Category Archives: The Writing Life

Friends and Family as Your Street Team

As a new writer, it’s absolutely vital to have people in your corner. People who believe in you and your writing and want the best for you. Sometimes, these people are coworkers and friends, though they may just be your family members for now.

No matter who they are, they are your core group. These are the people who are going to help push you when you feel like giving up, and who will read your work and recommend it to others.

But this group doesn’t assemble by accident. You must assemble them. But how?

  1. Talk to your close friends and family about your dreams. If you haven’t sat these special people down yet, now is the time. Tell them that writing is your ultimate goal, and tell them more about what you like to write. Tell them your plans. Tell them what you’d be open to doing in the future – writing for companies, screenplays, blog writing, etc. Tell them your ultimate goals for your career.
  2. Ask them to help keep you motivated. This might mean different things for different people. One person may want their support network to hound them, constantly ask them if they’ve been writing and how much they’ve accomplished. Others may just want a casual check-in here and there without the pressure. Figure out what is best for you, and then ask your close friends and family if they would be willing to be that for you in your quest to be a writer.
  3. Ask them if they’ll commit to reading your work. That means when you have something polished and ready to self-publish or send off to an agent or publication, that they’ll read it. You want your core group to be intimately acquainted with your writing and style. This step will also refine your core group – you might find that someone in your group doesn’t like the genre you’re writing, or doesn’t like your writing (GASP!). Don’t be alarmed – you can’t please all the people all the time. Give them a break and let them go. You want the people who really love your work in your core group.
  4. Ask your core group to spread the word when you have something published. After your team has read your work and once it is published, ask your team to tell others about it. This might mean blasting out a link to your book on social media, putting up flyers at their work or local coffee shops, or simply telling a few people they think would enjoy your story.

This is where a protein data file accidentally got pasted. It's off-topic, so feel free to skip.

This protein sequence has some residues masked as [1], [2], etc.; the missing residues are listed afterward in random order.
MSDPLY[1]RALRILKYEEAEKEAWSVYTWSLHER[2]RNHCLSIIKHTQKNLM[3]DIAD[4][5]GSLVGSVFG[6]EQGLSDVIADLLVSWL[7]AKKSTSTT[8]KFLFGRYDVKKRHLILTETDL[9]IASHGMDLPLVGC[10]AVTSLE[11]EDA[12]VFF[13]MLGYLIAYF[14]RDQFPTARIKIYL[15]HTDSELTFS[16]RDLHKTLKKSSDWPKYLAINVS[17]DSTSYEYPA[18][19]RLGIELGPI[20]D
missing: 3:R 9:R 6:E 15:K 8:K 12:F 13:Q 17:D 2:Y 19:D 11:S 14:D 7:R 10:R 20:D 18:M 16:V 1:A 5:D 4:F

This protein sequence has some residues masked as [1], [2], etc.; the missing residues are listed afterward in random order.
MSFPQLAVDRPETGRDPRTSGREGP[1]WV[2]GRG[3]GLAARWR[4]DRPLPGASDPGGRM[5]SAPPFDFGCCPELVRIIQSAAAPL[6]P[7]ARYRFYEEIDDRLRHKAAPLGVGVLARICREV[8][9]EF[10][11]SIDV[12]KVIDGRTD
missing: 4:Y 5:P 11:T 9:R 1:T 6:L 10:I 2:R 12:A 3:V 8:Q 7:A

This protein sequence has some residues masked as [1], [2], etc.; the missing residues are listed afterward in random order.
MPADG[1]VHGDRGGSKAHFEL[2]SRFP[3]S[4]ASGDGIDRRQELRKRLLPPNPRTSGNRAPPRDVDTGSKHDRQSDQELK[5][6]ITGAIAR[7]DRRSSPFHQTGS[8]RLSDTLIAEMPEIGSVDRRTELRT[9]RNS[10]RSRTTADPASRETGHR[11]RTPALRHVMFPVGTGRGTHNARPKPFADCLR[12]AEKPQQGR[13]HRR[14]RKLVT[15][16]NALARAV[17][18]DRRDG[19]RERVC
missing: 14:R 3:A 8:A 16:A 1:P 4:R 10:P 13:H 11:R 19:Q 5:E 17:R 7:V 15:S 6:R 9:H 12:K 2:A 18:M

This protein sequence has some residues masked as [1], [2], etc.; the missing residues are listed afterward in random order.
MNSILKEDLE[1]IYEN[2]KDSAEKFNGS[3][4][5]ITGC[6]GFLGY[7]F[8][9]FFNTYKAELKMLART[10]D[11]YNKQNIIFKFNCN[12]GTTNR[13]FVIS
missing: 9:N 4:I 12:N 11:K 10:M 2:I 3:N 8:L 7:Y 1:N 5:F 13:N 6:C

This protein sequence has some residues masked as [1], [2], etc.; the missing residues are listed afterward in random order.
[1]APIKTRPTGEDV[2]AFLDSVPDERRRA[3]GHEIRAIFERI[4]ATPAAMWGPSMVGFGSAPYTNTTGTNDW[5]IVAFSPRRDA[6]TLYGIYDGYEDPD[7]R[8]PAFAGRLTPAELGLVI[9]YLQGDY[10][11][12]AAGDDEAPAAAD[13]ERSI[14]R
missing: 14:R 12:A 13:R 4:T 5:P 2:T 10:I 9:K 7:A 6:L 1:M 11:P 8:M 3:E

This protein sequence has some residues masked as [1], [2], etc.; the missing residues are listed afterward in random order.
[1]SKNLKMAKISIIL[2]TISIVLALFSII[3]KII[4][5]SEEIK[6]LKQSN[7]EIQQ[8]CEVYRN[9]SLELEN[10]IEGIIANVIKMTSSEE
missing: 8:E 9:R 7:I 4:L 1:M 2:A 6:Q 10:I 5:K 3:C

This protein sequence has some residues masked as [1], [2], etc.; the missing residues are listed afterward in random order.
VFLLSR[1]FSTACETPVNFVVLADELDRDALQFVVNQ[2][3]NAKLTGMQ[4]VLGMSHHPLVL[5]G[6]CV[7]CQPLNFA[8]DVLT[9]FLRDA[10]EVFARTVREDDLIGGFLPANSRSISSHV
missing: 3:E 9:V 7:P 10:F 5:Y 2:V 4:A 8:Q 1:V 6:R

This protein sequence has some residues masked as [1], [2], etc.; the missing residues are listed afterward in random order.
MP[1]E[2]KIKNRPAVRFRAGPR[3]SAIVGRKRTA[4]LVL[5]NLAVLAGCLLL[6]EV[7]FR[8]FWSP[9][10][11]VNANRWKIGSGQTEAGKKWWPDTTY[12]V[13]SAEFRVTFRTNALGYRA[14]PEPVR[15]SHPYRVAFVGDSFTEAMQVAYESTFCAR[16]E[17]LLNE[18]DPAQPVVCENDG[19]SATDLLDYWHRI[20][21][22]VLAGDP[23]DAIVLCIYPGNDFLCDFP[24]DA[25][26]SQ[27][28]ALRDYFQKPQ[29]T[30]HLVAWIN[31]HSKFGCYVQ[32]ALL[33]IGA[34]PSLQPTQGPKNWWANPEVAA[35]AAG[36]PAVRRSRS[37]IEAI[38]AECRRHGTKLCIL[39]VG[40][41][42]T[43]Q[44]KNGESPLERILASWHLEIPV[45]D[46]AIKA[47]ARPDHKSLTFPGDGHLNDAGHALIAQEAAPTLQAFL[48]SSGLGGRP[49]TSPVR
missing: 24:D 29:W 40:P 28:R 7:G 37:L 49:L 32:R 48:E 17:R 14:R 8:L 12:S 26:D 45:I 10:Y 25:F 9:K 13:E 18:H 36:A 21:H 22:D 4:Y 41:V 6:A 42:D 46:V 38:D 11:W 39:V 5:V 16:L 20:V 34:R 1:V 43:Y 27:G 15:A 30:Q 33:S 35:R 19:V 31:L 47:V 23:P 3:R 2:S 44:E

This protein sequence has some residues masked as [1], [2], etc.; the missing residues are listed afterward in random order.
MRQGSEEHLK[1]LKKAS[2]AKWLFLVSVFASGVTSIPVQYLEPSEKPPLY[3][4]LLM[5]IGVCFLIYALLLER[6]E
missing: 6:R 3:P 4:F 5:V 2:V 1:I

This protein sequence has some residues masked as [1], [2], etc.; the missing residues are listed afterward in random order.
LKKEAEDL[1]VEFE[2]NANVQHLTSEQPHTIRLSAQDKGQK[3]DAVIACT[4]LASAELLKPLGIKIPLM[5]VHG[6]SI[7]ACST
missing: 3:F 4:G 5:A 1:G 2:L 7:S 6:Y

5. Let your core group know that you appreciate them. Take care of this group of close friends and family. They’re putting in quite a lot of effort to help you build your dream. Not only give them sneak peeks of your work early, but also buy them ice cream. Take them out for dinner. Thank them over and over and over.
  6. Repeat. Continue writing and spreading the word through your street team, even if that team remains just close friends and family.

The truth is, many of us do not have the luxury of an immediate audience who loves our work. Basically, none of us do. However, you do have loved ones who care about you and who care about your work, and those people are not to be underestimated. They are the ones who care about you the most, and can help you start your street team and watch it grow with you into a healthy, large audience of fans.

Embracing the Pain – Receiving Editors’ Feedback

EditsReceiving edits back from an editor is like opening a Christmas present on the set of a horror film: exciting and terrifying at the same time.

Don’t get me wrong. I love editing. The process of revising and editing and polishing a story transforms it into its final, awesome form. It’s like taking a house that’s got external construction mostly complete, and internal walls roughed in and completing the construction, painting, and furnishing every room to make it a livable home.

Even so, that first scan of an editor’s comments can be painful.

As much as I know the draft I submitted is far from perfect, there’s a part of me that still clings to the hope that the editor will simply say, “Wow. I’ve never read anything quite that amazing. I can’t imagine how to make that better.”

Never going to happen. Instead, a good editor will shine a spotlight on every flaw, point to every weakness, and ask for clarification of every inconsistency. They’ll highlight every issue part of me was secretly hoping they’d never notice.

Feedback is something we authors desperately need and usually crave. When we’re new, we’re usually terrified by it, sometimes take it personally, treat is as an assault, or embrace the righteous anger of a parent protecting their precious child. All the wrong answers.

I still feel flashes of that sometimes when I’m first reviewing edits, and I’ve learned to laugh at myself. My pride is meaningless, my vanity useless. The story is what matters, and a good editor helps identify weaknesses and make suggestions to help that story fulfill its potential.